A joy thief, it’s this kind of response that we point out all of the downsides to the good news. This focus is pretty negative, right? And it’s based on fear, insecurity, worries etc. I mean, we are not swept up in the other’s excitement. This leaves the other person worried, and a gap of distrust starts to sever the connection that this person has with us. A typical response is “No way, this cannot happen” or “Have you considered this and that and another 100”. Imagine the frustration the speaker might get!

Constructive response, or joy multiplier. It’s this capability to multiply the others joy and transform it into shared joy. We are asking questions to learn more and to unpack the experience by multiplying it. The thing about being a joy multiplier is that both people feel happier and more connected.

This is the style that strengthens relationships. Being a joy multiplier, sharing the joy is the style that communicates trust, belonging, intimacy and leaves both people feeling closer.

Do any of these labels ring a bell? Do you recognise yourself in any of them?

#tamperetoastmasters #communication

— Written by Mina Kostova
Vice President of Public Relations

Toastmasters club can help develop Leadership Skills

Have you ever thought that leadership is only for a few? More like corporative stuff for managers and executives?

Peter Drucker postulated that “The only definition of a leader is someone who has followers.” To elaborate a bit on the definition: Leadership is a process of social influence, which maximises the efforts of others towards the achievement of a goal. Put it this way, there is nothing to do with titles, position in the hierarchy or personal attitudes. The truth is that at some point or another, we all face the chance to work with other people, collaborate on projects or start something on our own.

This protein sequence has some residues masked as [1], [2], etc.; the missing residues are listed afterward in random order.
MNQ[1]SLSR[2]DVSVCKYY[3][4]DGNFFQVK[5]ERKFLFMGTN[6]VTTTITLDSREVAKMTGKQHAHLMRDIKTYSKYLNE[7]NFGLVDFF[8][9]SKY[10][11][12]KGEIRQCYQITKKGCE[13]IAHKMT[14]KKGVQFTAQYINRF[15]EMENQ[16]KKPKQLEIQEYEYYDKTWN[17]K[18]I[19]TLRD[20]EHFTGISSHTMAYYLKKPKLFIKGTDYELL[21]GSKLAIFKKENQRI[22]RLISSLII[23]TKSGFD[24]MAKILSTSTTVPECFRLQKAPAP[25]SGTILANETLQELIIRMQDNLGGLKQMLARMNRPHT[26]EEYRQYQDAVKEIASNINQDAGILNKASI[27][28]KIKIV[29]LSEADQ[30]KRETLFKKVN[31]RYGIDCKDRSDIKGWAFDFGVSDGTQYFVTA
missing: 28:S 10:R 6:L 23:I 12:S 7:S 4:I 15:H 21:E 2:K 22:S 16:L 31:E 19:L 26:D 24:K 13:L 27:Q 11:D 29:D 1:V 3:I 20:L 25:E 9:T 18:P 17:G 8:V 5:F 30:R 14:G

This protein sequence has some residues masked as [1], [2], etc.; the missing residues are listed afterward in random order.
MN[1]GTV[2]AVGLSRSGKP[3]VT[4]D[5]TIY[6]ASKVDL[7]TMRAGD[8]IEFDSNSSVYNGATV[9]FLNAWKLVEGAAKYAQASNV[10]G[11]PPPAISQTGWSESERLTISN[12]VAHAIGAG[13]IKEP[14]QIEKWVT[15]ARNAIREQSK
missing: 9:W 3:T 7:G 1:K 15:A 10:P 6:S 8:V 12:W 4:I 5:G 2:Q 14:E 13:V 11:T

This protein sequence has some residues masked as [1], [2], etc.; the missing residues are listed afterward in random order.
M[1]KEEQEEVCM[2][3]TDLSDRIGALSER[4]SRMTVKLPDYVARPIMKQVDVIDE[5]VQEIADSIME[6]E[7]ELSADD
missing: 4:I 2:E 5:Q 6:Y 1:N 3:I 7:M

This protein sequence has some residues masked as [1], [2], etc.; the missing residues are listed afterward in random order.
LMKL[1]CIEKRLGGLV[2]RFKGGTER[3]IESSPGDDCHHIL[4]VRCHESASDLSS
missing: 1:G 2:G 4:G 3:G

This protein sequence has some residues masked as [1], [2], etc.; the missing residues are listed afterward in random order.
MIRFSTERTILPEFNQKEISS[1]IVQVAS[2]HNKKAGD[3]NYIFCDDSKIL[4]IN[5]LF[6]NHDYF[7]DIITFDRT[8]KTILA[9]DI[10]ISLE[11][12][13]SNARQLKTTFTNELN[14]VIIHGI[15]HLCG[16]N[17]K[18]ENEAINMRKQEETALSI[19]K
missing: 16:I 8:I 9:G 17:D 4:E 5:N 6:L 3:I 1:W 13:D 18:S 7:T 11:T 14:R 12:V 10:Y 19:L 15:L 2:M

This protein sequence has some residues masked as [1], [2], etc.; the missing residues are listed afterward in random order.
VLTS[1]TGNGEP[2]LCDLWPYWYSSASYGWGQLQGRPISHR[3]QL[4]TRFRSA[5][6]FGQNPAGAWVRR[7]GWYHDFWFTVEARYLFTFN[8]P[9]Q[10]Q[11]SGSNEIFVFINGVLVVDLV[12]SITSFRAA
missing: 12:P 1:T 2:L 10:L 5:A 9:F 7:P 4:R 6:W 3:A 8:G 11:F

By participating in Toastmasters, there are a number of ways we can acquire and practice our abilities to work with others and develop skills you may never have thought possible or necessary. But the best is we can gain this experience and confidence without jeopardising our career growth.

For example by taking an officer role can:

Vice President Education develops skills like strategic planning, evaluating individuals’ performance and determining strengths/weaknesses, and applying successful mentoring techniques. Work with members to establish individual short-term and long-term goals.

On the other hand, Vice President Membership is responsible for planning and organising activities to retain current members and attract new ones. Skills in marketing, networking and relationship-building, positive small group collaboration are built.

Vice President Public Relations learns how to promote the club. Creating social media presence, developing a communication plan, writing blog posts, and interacting with local communities are invaluable additions to one’s arsenal of skills.

Treasurer manages the club’s finances, including creating and maintaining a budget, basic bookkeeping, collecting club dues, and paying bills are a few of the responsibilities to keep the financial stability of a club.

These activities need to be studied and developed by leveraging our strengths, but credibility and confidence are built with time. Everyone is a leader if we consider that leadership starts with leading self, and we voluntarily participate in our clubs’ activities to create a positive experience of learning and growth.

— Written by Mina Kostova
Vice President of Public Relations